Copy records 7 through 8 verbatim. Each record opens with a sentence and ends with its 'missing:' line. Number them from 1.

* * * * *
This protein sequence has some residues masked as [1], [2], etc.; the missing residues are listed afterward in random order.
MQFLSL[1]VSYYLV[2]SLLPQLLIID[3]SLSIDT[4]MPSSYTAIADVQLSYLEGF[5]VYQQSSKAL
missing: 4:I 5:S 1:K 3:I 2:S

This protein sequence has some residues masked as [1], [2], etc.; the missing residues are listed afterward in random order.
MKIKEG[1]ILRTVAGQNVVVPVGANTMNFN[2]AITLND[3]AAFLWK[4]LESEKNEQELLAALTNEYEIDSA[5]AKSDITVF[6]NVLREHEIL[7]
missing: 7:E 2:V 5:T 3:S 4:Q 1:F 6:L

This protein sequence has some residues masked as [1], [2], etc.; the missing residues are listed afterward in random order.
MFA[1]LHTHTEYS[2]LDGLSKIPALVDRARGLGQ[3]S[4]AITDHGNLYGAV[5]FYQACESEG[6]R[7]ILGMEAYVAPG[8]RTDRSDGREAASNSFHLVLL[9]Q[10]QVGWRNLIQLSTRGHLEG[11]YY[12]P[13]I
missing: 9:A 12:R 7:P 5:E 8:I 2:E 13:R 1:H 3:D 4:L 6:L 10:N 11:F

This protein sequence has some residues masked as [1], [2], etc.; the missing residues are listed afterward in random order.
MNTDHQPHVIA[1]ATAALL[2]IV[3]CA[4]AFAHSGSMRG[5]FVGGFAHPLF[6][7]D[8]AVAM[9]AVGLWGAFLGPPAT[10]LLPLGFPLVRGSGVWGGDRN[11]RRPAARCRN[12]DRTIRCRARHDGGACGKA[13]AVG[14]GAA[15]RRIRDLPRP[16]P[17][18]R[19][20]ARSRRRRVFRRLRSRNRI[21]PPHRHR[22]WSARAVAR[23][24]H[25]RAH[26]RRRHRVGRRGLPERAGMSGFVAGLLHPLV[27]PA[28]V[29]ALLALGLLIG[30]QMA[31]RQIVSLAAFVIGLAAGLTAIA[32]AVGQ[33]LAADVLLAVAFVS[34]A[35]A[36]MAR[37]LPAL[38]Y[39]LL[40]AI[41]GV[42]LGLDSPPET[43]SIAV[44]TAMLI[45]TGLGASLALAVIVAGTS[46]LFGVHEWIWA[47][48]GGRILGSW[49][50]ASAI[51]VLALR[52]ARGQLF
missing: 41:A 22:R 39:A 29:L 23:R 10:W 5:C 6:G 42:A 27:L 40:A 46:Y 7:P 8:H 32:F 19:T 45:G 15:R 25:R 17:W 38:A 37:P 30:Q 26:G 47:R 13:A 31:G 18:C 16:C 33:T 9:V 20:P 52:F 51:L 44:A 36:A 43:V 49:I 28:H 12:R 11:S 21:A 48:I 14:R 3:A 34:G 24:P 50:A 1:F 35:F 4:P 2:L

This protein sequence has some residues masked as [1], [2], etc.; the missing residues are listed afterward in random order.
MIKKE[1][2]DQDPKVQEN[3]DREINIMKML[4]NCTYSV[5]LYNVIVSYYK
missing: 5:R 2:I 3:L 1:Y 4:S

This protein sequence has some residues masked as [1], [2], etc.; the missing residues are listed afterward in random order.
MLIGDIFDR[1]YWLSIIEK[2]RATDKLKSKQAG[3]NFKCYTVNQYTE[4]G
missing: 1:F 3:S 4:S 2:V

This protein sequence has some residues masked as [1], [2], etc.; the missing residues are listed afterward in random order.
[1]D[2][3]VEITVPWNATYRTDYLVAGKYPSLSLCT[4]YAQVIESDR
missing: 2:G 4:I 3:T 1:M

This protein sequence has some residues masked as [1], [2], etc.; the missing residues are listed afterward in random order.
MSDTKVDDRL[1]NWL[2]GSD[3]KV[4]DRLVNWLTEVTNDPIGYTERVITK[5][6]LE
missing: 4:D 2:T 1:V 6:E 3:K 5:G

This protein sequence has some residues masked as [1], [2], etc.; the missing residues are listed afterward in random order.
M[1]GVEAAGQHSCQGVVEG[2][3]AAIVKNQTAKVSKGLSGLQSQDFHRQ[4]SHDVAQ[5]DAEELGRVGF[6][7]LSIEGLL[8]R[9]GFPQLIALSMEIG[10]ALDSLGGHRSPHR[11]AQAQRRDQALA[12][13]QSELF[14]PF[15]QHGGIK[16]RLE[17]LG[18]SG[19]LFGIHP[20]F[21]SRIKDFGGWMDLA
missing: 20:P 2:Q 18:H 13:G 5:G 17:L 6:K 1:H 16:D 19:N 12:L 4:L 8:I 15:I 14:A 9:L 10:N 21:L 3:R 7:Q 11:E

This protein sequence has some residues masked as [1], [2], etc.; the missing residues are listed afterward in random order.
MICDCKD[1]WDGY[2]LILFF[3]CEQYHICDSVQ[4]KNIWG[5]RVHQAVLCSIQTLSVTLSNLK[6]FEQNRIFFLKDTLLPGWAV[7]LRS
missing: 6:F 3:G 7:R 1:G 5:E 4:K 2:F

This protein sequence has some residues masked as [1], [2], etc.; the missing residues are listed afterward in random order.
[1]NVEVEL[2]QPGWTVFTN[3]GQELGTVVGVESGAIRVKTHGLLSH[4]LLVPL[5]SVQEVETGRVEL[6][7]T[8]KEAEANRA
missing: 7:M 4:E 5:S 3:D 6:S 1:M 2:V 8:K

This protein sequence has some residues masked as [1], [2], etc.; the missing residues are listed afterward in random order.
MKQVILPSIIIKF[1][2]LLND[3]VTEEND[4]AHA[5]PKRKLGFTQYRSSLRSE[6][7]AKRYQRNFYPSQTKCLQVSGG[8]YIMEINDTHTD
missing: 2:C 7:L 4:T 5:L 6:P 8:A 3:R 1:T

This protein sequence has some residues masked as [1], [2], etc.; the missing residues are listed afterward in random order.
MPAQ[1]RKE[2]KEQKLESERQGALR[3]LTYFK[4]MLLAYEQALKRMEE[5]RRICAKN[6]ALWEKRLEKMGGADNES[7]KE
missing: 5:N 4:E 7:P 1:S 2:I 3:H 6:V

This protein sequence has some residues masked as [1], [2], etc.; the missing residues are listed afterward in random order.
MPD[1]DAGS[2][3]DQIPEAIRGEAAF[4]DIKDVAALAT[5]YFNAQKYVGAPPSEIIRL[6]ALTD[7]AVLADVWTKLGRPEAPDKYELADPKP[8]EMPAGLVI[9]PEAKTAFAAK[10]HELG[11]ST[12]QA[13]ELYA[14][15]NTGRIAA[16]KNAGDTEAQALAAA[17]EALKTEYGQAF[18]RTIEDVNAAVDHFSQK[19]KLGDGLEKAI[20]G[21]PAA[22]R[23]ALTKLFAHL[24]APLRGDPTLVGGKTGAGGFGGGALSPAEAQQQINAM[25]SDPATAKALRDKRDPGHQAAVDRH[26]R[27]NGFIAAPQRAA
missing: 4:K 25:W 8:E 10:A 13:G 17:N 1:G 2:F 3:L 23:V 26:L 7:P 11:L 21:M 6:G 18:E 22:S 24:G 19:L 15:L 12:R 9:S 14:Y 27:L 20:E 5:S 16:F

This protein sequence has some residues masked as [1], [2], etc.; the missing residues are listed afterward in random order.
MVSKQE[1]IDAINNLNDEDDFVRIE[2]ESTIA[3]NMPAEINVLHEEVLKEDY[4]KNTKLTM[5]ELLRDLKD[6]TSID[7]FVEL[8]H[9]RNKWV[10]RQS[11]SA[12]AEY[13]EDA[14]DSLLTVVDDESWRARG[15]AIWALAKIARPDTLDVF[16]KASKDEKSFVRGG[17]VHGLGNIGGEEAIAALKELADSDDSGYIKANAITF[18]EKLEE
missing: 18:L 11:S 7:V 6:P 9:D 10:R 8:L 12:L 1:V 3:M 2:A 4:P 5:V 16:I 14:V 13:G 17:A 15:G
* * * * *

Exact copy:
This protein sequence has some residues masked as [1], [2], etc.; the missing residues are listed afterward in random order.
[1]D[2][3]VEITVPWNATYRTDYLVAGKYPSLSLCT[4]YAQVIESDR
missing: 2:G 4:I 3:T 1:M

This protein sequence has some residues masked as [1], [2], etc.; the missing residues are listed afterward in random order.
MSDTKVDDRL[1]NWL[2]GSD[3]KV[4]DRLVNWLTEVTNDPIGYTERVITK[5][6]LE
missing: 4:D 2:T 1:V 6:E 3:K 5:G